Unfortunately, I haven't found early citations.
29 November 1979, Washington (DC) Post, "Anne's Reader Exchange," pg. E23:
13 May 1998, New York (NY) Times, "Look to the Cookie: An Ode in Black and White" by William Grimes, pg. F1:
The black-and-white has been around forever. Herb Glaser, the baker at Glaser Bake Shop on First Avenue near 87th Street, said that as far as he knew, Glaser's has been making them ever since it opened 96 years ago. "When I was growing up, I'd have two of them for dessert every day," Mr Glaser said. "I was a fat kid."
Technically, the black-and-white is not a cookie but a drop cake. The batter resembles the batter for a cupcake, with a little extra flour so that the dough does not run all over the place when it is dropped, dollop by dollop, on the baking cheet. "The trick is to add enough flour so the batter holds a shape, but not so much that the cookie becomes dry, which is a common problem with the black-and-white," Mr. Glaser said. Once baked, it is iced with chocolate and vanilla fondant frosting.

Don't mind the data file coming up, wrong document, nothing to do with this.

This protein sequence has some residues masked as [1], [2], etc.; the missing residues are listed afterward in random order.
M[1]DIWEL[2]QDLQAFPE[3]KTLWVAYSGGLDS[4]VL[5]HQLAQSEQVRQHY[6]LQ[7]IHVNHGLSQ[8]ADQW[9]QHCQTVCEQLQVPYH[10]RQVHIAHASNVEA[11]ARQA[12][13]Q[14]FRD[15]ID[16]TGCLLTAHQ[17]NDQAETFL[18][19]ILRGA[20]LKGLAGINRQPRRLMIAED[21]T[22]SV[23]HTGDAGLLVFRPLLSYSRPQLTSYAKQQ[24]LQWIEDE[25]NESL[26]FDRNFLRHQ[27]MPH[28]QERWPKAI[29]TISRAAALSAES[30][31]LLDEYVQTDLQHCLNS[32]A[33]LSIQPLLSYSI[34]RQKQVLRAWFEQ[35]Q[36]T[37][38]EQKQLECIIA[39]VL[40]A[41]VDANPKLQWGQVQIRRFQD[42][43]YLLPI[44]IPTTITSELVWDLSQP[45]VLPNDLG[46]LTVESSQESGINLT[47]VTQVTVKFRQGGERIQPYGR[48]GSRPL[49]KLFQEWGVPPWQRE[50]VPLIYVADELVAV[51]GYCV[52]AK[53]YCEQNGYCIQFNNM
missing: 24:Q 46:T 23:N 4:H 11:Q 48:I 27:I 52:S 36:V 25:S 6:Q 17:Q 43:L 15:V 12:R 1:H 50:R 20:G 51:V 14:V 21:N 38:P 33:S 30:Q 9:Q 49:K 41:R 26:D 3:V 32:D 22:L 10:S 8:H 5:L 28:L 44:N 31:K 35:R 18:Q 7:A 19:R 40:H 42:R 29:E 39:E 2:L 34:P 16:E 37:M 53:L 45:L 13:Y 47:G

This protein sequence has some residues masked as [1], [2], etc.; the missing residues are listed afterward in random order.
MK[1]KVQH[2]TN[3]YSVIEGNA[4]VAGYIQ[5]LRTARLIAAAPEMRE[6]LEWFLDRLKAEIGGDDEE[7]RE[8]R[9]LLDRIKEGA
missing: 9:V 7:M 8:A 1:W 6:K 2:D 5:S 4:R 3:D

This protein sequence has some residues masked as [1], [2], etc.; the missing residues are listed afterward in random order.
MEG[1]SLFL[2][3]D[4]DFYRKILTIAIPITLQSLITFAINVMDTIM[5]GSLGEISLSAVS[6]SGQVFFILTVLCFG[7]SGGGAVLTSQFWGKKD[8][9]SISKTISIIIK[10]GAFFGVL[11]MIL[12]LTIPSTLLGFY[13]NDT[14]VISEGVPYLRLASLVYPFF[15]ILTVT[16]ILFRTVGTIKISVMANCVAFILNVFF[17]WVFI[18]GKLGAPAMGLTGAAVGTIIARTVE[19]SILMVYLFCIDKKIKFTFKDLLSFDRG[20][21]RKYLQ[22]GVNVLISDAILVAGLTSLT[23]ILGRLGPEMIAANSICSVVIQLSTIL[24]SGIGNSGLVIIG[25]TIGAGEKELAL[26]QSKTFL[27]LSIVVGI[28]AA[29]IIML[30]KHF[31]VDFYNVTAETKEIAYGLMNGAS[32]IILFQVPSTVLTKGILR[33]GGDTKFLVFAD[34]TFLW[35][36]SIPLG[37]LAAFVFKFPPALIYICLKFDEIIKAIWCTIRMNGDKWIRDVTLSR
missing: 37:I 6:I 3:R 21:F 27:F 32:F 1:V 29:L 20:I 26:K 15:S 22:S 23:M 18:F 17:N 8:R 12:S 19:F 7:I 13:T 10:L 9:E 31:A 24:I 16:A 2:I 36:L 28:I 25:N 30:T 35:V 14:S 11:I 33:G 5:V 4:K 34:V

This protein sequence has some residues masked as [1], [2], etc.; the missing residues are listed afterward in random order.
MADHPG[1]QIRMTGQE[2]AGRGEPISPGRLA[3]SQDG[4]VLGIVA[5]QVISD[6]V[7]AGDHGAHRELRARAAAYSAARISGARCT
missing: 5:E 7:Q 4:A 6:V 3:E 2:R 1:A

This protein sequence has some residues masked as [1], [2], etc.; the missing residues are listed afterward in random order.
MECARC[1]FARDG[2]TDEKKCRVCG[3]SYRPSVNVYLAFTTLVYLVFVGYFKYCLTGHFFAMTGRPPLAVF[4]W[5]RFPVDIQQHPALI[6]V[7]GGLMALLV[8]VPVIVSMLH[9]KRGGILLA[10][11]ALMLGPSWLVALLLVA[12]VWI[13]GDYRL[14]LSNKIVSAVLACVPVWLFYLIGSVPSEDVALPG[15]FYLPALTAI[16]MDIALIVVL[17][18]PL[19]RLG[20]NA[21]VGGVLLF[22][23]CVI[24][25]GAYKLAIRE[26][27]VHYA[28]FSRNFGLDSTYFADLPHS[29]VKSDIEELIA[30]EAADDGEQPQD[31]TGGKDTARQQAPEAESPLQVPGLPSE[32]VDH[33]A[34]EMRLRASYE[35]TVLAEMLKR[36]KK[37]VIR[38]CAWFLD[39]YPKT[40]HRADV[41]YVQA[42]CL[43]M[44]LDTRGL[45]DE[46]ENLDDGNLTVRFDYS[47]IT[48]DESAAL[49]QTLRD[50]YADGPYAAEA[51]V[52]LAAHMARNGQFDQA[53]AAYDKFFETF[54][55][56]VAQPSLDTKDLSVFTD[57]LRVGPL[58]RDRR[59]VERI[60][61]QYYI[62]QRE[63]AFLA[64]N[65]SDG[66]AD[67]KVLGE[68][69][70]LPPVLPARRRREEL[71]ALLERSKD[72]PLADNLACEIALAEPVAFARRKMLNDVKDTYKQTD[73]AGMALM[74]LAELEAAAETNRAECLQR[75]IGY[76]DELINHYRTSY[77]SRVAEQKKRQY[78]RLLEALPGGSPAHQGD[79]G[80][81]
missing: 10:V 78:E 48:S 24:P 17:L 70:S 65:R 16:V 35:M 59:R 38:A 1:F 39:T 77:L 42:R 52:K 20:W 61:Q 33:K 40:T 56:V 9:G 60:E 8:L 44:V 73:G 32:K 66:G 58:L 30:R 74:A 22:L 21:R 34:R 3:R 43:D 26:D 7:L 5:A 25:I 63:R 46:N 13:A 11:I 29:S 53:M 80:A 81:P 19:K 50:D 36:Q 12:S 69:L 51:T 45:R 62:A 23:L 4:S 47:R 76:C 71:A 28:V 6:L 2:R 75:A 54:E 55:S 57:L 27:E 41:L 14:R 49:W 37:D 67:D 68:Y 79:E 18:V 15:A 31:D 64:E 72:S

4 August 1999, New York (NY) Times, pg. F2:
What's Black and White and New York as Seinfeld?
by Florence Fabricant
28 January 2001, New York (NY) Times, "Smart Cookies: Why black-and-whites have assumed deep cultural significance" by Molly O'Neill, pg. SM39:
The black-and-white, that frumpy and oversize mainstay of New York City bakeries and delis, has not endured by dint of its taste. Unlike other edible icons, like New York cheesecake or bagels, there is no such thing as a delicious black-and-white cookied. They are either edible or inedible. Fresh-baked and home-baked are the best.
(Pg. 50 -- ed.)
Outside New York, cookies with black-and-white icing are cookies with black-and-white icing. In Boston, where they are called half-moons, and in the Midwest, where they are known as harlequins, they are considered ordinary and have been around, say most bakers, "forever."